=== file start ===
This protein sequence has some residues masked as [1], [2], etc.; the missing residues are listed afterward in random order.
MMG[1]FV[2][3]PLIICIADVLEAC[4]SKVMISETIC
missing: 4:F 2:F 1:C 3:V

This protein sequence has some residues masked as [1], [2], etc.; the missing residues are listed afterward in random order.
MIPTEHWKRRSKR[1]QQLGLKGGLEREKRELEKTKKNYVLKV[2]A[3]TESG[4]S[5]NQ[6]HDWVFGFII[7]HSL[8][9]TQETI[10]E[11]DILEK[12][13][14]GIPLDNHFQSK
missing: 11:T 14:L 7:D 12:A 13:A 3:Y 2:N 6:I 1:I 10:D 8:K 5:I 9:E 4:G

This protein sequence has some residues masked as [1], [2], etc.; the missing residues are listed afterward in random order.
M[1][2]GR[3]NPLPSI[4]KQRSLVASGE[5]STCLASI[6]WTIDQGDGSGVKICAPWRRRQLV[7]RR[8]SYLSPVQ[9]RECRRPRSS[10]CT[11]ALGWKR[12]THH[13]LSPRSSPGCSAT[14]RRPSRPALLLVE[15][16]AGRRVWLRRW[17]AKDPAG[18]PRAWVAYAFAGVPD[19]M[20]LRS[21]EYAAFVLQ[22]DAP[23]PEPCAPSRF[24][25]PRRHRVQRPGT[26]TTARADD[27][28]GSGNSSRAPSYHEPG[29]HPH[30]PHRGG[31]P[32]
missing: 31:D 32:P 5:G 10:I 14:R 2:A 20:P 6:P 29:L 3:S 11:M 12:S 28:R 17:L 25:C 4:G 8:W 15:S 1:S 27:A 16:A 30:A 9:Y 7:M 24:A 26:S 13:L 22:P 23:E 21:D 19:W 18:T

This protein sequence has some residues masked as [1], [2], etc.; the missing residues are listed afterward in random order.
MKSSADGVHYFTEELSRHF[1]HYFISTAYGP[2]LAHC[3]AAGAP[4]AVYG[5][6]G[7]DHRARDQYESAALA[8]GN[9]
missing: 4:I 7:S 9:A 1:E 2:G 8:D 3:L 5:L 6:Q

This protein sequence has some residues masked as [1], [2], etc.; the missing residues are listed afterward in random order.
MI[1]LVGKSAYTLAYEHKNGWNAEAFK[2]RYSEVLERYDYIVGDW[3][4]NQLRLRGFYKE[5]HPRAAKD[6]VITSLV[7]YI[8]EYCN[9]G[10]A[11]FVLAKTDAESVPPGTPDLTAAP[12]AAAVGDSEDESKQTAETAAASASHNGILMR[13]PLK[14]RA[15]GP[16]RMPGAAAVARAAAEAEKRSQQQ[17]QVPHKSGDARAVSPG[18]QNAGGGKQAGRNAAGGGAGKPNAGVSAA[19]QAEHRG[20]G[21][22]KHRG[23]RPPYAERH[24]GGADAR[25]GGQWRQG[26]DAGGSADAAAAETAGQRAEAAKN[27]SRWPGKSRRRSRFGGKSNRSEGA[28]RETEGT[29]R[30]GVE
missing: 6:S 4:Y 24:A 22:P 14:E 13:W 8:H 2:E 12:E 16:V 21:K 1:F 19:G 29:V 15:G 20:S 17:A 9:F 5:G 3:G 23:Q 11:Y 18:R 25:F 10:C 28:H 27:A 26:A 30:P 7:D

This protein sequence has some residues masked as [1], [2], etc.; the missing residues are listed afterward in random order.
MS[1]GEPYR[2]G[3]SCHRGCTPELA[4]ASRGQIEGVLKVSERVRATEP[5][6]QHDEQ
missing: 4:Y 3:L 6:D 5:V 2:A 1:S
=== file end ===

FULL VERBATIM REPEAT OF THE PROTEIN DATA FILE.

This protein sequence has some residues masked as [1], [2], etc.; the missing residues are listed afterward in random order.
MMG[1]FV[2][3]PLIICIADVLEAC[4]SKVMISETIC
missing: 4:F 2:F 1:C 3:V

This protein sequence has some residues masked as [1], [2], etc.; the missing residues are listed afterward in random order.
MIPTEHWKRRSKR[1]QQLGLKGGLEREKRELEKTKKNYVLKV[2]A[3]TESG[4]S[5]NQ[6]HDWVFGFII[7]HSL[8][9]TQETI[10]E[11]DILEK[12][13][14]GIPLDNHFQSK
missing: 11:T 14:L 7:D 12:A 13:A 3:Y 2:N 6:I 1:I 10:D 8:K 5:I 9:E 4:G

This protein sequence has some residues masked as [1], [2], etc.; the missing residues are listed afterward in random order.
M[1][2]GR[3]NPLPSI[4]KQRSLVASGE[5]STCLASI[6]WTIDQGDGSGVKICAPWRRRQLV[7]RR[8]SYLSPVQ[9]RECRRPRSS[10]CT[11]ALGWKR[12]THH[13]LSPRSSPGCSAT[14]RRPSRPALLLVE[15][16]AGRRVWLRRW[17]AKDPAG[18]PRAWVAYAFAGVPD[19]M[20]LRS[21]EYAAFVLQ[22]DAP[23]PEPCAPSRF[24][25]PRRHRVQRPGT[26]TTARADD[27][28]GSGNSSRAPSYHEPG[29]HPH[30]PHRGG[31]P[32]
missing: 31:D 32:P 5:G 10:I 14:R 2:A 20:P 6:P 29:L 3:S 11:M 12:S 28:R 17:L 25:C 4:G 8:W 15:S 1:S 27:A 16:A 30:A 9:Y 7:M 24:A 26:S 13:L 22:P 23:E 21:D 19:W 18:T

This protein sequence has some residues masked as [1], [2], etc.; the missing residues are listed afterward in random order.
MKSSADGVHYFTEELSRHF[1]HYFISTAYGP[2]LAHC[3]AAGAP[4]AVYG[5][6]G[7]DHRARDQYESAALA[8]GN[9]
missing: 4:I 7:S 9:A 1:E 2:G 8:D 3:L 5:L 6:Q

This protein sequence has some residues masked as [1], [2], etc.; the missing residues are listed afterward in random order.
MI[1]LVGKSAYTLAYEHKNGWNAEAFK[2]RYSEVLERYDYIVGDW[3][4]NQLRLRGFYKE[5]HPRAAKD[6]VITSLV[7]YI[8]EYCN[9]G[10]A[11]FVLAKTDAESVPPGTPDLTAAP[12]AAAVGDSEDESKQTAETAAASASHNGILMR[13]PLK[14]RA[15]GP[16]RMPGAAAVARAAAEAEKRSQQQ[17]QVPHKSGDARAVSPG[18]QNAGGGKQAGRNAAGGGAGKPNAGVSAA[19]QAEHRG[20]G[21][22]KHRG[23]RPPYAERH[24]GGADAR[25]GGQWRQG[26]DAGGSADAAAAETAGQRAEAAKN[27]SRWPGKSRRRSRFGGKSNRSEGA[28]RETEGT[29]R[30]GVE
missing: 6:S 4:Y 24:A 22:P 14:E 13:W 8:H 2:E 12:E 16:V 21:K 1:F 19:G 29:V 15:G 20:S 17:A 9:F 5:G 3:G 23:Q 11:Y 18:R 25:F 10:C 28:H 27:A 26:A 30:P 7:D

This protein sequence has some residues masked as [1], [2], etc.; the missing residues are listed afterward in random order.
MS[1]GEPYR[2]G[3]SCHRGCTPELA[4]ASRGQIEGVLKVSERVRATEP[5][6]QHDEQ
missing: 4:Y 3:L 6:D 5:V 2:A 1:S